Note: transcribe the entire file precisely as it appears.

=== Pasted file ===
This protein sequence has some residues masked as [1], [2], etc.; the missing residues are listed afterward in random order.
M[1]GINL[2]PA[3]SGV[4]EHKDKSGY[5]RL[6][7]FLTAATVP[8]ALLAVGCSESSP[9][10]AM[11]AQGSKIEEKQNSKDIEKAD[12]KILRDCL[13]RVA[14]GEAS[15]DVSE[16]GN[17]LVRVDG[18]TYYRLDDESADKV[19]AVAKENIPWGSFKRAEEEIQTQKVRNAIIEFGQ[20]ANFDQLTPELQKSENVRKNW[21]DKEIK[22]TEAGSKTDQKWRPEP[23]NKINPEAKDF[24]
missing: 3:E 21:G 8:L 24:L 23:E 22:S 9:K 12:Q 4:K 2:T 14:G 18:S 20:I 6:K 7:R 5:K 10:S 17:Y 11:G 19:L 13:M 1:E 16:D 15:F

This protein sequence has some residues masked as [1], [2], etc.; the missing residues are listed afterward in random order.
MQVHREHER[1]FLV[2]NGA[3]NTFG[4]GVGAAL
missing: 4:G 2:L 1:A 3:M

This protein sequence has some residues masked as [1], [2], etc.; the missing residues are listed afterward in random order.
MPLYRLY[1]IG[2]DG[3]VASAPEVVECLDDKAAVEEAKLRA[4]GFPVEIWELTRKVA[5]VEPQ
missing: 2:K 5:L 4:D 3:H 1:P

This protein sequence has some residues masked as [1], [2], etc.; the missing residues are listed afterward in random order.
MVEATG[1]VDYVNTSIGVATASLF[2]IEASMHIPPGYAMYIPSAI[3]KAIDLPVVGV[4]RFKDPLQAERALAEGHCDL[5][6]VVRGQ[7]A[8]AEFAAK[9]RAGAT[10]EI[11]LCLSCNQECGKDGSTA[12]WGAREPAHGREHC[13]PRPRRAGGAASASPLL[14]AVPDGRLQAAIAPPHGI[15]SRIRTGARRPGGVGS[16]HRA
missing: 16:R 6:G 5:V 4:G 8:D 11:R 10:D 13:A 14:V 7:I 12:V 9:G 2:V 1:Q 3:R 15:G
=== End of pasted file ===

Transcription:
This protein sequence has some residues masked as [1], [2], etc.; the missing residues are listed afterward in random order.
M[1]GINL[2]PA[3]SGV[4]EHKDKSGY[5]RL[6][7]FLTAATVP[8]ALLAVGCSESSP[9][10]AM[11]AQGSKIEEKQNSKDIEKAD[12]KILRDCL[13]RVA[14]GEAS[15]DVSE[16]GN[17]LVRVDG[18]TYYRLDDESADKV[19]AVAKENIPWGSFKRAEEEIQTQKVRNAIIEFGQ[20]ANFDQLTPELQKSENVRKNW[21]DKEIK[22]TEAGSKTDQKWRPEP[23]NKINPEAKDF[24]
missing: 3:E 21:G 8:L 24:L 23:E 22:S 9:K 12:Q 4:K 2:T 14:G 18:S 20:I 6:K 7:R 5:K 10:S 17:Y 11:G 19:L 13:M 1:E 16:D 15:F

This protein sequence has some residues masked as [1], [2], etc.; the missing residues are listed afterward in random order.
MQVHREHER[1]FLV[2]NGA[3]NTFG[4]GVGAAL
missing: 4:G 2:L 1:A 3:M

This protein sequence has some residues masked as [1], [2], etc.; the missing residues are listed afterward in random order.
MPLYRLY[1]IG[2]DG[3]VASAPEVVECLDDKAAVEEAKLRA[4]GFPVEIWELTRKVA[5]VEPQ
missing: 2:K 5:L 4:D 3:H 1:P

This protein sequence has some residues masked as [1], [2], etc.; the missing residues are listed afterward in random order.
MVEATG[1]VDYVNTSIGVATASLF[2]IEASMHIPPGYAMYIPSAI[3]KAIDLPVVGV[4]RFKDPLQAERALAEGHCDL[5][6]VVRGQ[7]A[8]AEFAAK[9]RAGAT[10]EI[11]LCLSCNQECGKDGSTA[12]WGAREPAHGREHC[13]PRPRRAGGAASASPLL[14]AVPDGRLQAAIAPPHGI[15]SRIRTGARRPGGVGS[16]HRA
missing: 16:R 6:G 5:V 4:G 8:D 11:R 10:D 13:A 14:V 7:I 12:V 9:G 2:V 1:Q 3:R 15:G